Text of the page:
He also works in practice, supervises undergraduate students and is a research assistant. His research interests stem from working with academics and influential individuals in the field of optometry in his pre-registration year. He wants to conduct research that will impact current optometry practice.
Dr Emma Gowen
Emma is a Senior Lecturer at The University of Manchester who co-directs the Body Eyes and Movement (BEAM) lab, researching sensory motor control in autistic adults.
She is a keen advocate of participatory research, with much of her research benefitting from involvement and co-partnership of the autistic community. She also chairs the Autism@Manchester network.
Professor Chris Dickinson
Professor Chris Dickinson is Professor of Clinical Optometry. Chris’s main research interest is in low vision, and how individuals with low vision can be helped in their everyday life.
Her work often involves investigating the effectiveness of different types of visual aids.
Dr Catherine Porter
Dr Catherine Porter is a Senior Lecturer in Optometry at The University of Manchester where she teaches binocular vision and further investigative techniques. Her PhD was entitled An Investigation of Reading in Dyslexia and she continues to have a specialist interest in patients with reading difficulties, binocular vision problems and those with visual stress.
She has presented workshops and lectures nationally and internationally on clinical aspects of binocular vision, and has authored several continuing education and training articles on the same topic.
Peter Baimbridge is an autistic adult with a career in technical sales and marketing and business management. Since diagnosis in 2011 he has created Salford Autism, a unique autism support group led and run by people with their own diagnosis of autism. The group works in the community with all types and ages of autistic people and their families to achieve effective solutions to the practical problems they experience living with autism.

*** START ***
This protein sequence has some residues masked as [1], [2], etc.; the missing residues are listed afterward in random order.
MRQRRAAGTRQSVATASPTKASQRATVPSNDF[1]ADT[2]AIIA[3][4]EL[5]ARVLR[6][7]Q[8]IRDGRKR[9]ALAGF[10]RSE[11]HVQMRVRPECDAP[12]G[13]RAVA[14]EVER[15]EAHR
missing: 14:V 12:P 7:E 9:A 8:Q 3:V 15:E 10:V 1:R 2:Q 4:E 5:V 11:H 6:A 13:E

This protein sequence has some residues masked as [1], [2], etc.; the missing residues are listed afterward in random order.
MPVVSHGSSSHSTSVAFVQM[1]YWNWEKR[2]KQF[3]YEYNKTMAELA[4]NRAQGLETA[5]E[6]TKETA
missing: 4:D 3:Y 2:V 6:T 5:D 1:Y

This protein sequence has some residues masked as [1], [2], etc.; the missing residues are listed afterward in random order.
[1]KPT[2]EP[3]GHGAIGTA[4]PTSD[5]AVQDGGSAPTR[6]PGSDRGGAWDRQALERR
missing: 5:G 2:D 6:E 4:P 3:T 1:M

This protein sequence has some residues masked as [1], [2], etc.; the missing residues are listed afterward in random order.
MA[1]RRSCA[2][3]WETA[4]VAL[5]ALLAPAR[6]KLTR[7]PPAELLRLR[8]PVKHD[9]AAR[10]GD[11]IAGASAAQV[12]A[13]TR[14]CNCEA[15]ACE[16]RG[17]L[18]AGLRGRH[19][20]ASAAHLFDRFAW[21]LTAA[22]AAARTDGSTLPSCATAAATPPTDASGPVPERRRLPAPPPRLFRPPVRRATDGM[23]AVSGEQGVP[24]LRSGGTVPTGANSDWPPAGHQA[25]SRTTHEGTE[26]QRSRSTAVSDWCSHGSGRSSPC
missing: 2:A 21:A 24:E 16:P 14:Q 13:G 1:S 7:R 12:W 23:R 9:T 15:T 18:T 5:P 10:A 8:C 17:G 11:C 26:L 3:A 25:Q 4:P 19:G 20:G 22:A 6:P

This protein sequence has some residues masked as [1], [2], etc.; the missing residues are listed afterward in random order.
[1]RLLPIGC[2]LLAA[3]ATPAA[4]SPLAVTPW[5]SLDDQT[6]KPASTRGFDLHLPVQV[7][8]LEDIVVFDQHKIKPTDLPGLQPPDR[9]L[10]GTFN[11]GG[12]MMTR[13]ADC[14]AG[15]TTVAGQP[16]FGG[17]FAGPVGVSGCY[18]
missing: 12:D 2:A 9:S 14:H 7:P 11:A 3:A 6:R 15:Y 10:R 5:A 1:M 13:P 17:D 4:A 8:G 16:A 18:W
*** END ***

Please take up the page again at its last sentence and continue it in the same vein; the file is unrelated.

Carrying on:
Peter joined Autism@Manchester in 2015 to add a voice for the autistic population and inform research from his own unique perspective and personal experience, as well as his experience of the problems of others.
In 2016, he became Coordinator of Autism@Manchester and was acknowledged by The University of Manchester as an honorary visiting academic. Peter was diagnosed with diabetes in early 1992 and so has had annual eye checks at a local optician’s practice since then.
James Pelham was diagnosed with autism in April 2015 at Sheffield Adult Neurodevelopmental Service.
Since then he has immersed himself in study about autism and has taken part in many research trials, in the hope that it will improve life for other autistic people.
He holds a joint honours degree from The University of Manchester in French and Russian and several diplomas in music performance and theory.
James is an active performer and composer. He is also a Director on the board of Autscape, an autistic-led organisation which provides retreats and conferences for autistic people.